Powers created by worldliness and sin are crumbling, as they well may; "the city of God remaineth!"
This idea, which has underlain all Christian philosophy of history, from the first apologists who prophesied the fall of the Empire and the coming of the millennium, down to our own day, received its classic statement in St Augustine's City of God.
If "the idea of humanity," as Kant called it, has ethical perfection at its core, then a universe which is really an organic whole must be ultimately representable as a moral order or a spiritual kingdom such as Leibnitz named, in words borrowed from St Augustine, a city of God.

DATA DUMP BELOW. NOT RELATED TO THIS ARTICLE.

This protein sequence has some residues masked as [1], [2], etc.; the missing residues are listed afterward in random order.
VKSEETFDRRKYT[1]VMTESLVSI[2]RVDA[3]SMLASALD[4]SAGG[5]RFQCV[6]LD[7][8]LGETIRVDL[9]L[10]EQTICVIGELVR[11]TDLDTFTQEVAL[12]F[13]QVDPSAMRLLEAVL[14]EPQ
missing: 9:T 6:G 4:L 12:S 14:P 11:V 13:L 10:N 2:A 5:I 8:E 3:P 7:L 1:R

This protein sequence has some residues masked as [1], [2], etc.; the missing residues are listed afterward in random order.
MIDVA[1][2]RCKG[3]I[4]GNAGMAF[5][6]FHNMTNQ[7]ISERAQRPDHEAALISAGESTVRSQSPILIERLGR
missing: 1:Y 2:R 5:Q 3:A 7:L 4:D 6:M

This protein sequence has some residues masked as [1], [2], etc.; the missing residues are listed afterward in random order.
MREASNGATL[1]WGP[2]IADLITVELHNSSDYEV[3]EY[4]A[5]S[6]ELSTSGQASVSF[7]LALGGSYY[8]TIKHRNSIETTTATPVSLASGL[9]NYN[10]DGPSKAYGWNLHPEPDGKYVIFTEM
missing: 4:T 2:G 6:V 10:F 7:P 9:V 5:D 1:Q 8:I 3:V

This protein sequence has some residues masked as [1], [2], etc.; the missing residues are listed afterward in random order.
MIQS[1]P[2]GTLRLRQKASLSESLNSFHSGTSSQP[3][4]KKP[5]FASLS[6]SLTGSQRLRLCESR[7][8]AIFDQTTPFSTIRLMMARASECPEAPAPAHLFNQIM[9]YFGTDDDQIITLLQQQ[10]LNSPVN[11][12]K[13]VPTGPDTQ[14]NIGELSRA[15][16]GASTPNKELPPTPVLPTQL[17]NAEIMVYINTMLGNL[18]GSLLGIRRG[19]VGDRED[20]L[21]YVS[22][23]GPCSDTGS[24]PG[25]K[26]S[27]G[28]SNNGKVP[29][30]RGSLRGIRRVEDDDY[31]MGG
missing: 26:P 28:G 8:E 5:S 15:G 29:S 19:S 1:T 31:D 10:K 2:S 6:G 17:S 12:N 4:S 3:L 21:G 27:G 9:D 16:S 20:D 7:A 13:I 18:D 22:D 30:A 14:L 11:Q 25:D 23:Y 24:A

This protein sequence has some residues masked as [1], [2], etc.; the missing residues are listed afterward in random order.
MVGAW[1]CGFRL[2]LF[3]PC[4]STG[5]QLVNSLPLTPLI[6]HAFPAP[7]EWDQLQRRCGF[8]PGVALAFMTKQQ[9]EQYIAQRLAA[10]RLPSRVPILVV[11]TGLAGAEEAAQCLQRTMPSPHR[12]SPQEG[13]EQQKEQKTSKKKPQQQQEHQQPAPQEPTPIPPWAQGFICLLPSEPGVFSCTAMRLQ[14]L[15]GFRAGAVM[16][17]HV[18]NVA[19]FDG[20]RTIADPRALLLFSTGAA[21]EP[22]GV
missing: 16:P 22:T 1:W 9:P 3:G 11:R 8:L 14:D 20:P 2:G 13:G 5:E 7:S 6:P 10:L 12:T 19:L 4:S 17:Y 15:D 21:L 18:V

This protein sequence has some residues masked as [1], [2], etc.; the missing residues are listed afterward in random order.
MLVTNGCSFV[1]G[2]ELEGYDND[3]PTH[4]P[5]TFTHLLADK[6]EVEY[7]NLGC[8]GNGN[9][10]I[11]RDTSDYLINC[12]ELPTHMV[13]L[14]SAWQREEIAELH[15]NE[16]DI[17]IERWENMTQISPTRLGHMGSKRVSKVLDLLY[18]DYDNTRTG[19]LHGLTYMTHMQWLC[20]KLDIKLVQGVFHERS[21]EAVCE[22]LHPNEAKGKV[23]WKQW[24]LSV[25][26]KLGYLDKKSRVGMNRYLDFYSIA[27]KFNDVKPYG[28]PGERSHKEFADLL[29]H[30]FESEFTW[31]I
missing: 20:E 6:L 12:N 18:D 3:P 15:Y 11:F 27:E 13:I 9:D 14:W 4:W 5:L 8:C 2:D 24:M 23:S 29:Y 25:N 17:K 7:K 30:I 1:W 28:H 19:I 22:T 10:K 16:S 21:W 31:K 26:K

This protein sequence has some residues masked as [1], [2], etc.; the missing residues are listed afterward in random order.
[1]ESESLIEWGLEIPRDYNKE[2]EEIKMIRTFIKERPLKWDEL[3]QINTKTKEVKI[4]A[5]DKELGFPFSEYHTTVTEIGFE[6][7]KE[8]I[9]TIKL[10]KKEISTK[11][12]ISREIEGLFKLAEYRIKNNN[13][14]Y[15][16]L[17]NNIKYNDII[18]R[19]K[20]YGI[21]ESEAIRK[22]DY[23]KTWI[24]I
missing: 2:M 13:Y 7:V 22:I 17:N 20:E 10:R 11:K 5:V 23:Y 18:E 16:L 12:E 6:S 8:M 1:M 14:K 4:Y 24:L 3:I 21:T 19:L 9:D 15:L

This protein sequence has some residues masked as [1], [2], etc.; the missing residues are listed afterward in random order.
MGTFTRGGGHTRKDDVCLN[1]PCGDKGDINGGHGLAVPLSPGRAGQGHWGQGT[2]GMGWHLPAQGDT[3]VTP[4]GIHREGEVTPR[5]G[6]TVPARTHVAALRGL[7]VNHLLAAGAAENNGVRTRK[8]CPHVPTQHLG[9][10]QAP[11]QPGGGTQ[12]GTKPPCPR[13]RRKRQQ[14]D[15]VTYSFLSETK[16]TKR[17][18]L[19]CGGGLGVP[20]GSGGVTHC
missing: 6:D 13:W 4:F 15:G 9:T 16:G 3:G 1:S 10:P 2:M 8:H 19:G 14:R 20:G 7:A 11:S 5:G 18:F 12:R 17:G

The City of God and the Confessions are of unmatched importance in their several ways; and nothing of Augustine's was without influence.
Before this there had been complete harmony between Church and State; but afterwards came indifference and then disagreement between political and religious institutions, between the City of God and that of Caesar.